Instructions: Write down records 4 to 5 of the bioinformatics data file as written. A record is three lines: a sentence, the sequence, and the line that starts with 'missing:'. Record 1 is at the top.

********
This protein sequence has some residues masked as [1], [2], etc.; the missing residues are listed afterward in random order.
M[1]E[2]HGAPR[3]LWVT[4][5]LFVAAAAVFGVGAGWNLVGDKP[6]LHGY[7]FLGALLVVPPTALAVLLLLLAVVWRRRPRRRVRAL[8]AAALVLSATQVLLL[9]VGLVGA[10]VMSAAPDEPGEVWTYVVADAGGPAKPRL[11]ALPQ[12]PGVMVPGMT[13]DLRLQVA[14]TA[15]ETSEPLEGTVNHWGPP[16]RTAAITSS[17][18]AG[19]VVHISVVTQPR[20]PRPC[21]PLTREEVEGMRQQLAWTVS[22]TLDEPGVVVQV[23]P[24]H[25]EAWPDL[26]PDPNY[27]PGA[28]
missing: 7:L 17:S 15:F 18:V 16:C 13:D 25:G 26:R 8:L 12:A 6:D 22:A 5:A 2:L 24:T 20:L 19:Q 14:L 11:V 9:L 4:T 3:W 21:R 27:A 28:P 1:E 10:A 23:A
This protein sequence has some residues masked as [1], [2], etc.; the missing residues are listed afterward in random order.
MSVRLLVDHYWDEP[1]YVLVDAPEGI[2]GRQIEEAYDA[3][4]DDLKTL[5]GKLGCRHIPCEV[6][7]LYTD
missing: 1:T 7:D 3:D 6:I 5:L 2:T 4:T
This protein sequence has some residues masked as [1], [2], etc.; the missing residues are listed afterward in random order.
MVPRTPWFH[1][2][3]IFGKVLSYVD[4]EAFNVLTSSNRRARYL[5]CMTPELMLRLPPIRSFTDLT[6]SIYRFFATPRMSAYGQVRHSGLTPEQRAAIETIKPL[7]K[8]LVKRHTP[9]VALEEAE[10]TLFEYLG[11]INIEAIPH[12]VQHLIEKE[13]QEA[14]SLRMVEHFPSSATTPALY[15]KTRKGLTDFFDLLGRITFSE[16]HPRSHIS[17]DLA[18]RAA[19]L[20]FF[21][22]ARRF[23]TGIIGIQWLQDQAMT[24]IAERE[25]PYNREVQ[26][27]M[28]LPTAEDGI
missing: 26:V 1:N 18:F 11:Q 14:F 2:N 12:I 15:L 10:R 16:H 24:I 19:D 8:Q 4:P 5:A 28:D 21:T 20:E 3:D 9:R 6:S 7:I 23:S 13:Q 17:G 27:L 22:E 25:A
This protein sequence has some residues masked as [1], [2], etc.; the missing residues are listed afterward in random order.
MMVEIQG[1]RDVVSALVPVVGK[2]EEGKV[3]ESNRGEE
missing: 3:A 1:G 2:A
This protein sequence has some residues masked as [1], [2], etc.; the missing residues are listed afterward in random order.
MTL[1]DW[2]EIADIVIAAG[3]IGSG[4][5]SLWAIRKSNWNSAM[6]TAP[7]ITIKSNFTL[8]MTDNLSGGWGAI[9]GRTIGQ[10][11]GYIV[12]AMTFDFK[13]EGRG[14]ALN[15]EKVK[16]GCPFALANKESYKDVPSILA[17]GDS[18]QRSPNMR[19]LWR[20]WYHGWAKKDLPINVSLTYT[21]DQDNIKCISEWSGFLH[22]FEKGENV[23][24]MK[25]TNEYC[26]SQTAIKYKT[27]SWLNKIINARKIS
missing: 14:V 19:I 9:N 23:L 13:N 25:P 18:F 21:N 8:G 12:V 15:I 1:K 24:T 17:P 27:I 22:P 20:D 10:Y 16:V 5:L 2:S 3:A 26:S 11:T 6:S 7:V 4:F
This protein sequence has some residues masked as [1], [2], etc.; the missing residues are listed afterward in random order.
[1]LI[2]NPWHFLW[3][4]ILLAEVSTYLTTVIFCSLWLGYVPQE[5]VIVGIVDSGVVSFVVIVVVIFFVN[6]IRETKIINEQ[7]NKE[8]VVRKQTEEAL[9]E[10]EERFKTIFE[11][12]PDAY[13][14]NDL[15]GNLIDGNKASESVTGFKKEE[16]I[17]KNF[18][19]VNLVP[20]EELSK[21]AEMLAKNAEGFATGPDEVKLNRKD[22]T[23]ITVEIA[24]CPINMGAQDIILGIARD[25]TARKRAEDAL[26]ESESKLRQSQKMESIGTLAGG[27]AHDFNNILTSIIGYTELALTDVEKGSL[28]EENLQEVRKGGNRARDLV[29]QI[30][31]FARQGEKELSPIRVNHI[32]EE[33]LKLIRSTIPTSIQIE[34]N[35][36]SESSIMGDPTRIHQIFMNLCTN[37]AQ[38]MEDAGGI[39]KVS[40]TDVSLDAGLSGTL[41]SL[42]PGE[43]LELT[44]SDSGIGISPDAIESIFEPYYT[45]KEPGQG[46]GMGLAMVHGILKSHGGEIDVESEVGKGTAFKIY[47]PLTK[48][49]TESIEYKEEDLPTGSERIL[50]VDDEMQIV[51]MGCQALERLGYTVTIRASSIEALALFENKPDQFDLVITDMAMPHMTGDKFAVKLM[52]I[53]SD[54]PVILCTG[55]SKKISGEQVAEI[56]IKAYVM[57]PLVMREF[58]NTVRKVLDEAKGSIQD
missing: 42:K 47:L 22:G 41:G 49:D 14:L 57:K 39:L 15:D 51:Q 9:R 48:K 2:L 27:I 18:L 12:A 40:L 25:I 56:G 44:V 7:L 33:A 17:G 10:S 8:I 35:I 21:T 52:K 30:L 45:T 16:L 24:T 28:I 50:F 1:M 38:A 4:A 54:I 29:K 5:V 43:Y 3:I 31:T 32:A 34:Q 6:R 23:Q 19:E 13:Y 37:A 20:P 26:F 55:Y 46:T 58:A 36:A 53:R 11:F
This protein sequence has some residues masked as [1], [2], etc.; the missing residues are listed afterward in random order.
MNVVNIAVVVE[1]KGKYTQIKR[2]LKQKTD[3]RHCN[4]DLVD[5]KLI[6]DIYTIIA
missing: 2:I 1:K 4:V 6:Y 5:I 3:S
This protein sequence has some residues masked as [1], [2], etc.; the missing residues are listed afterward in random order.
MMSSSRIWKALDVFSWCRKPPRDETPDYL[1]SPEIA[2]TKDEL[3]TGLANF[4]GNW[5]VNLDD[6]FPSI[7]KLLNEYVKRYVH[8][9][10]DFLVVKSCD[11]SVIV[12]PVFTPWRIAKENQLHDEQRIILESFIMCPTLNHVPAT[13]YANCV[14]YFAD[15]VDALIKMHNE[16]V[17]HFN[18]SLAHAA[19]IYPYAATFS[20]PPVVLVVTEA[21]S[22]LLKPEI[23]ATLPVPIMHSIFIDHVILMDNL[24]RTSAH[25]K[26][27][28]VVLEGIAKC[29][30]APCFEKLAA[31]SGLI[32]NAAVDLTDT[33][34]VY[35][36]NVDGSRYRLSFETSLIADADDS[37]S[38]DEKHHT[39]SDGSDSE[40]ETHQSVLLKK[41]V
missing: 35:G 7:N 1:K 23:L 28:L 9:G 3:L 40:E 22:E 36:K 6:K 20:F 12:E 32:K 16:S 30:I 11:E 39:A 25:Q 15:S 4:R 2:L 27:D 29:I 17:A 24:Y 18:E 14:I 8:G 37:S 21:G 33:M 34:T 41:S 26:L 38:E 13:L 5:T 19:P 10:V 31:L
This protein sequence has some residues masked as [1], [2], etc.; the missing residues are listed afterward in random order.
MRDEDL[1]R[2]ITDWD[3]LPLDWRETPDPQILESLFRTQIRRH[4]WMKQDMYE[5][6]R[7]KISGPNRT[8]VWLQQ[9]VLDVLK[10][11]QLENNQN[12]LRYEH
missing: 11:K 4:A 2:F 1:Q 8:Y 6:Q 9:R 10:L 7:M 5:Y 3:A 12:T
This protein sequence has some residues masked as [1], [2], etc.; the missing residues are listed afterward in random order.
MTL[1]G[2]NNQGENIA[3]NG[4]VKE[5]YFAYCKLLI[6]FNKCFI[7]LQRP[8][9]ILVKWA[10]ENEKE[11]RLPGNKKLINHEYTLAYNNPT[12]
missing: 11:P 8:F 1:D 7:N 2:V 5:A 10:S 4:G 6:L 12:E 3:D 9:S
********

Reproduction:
This protein sequence has some residues masked as [1], [2], etc.; the missing residues are listed afterward in random order.
MMVEIQG[1]RDVVSALVPVVGK[2]EEGKV[3]ESNRGEE
missing: 3:A 1:G 2:A
This protein sequence has some residues masked as [1], [2], etc.; the missing residues are listed afterward in random order.
MTL[1]DW[2]EIADIVIAAG[3]IGSG[4][5]SLWAIRKSNWNSAM[6]TAP[7]ITIKSNFTL[8]MTDNLSGGWGAI[9]GRTIGQ[10][11]GYIV[12]AMTFDFK[13]EGRG[14]ALN[15]EKVK[16]GCPFALANKESYKDVPSILA[17]GDS[18]QRSPNMR[19]LWR[20]WYHGWAKKDLPINVSLTYT[21]DQDNIKCISEWSGFLH[22]FEKGENV[23][24]MK[25]TNEYC[26]SQTAIKYKT[27]SWLNKIINARKIS
missing: 14:V 19:I 9:N 23:L 13:N 25:P 18:F 21:N 8:G 12:V 15:I 1:K 24:T 17:P 27:I 22:P 20:D 10:Y 16:V 5:L 2:S 3:A 26:S 11:T 6:S 7:V 4:F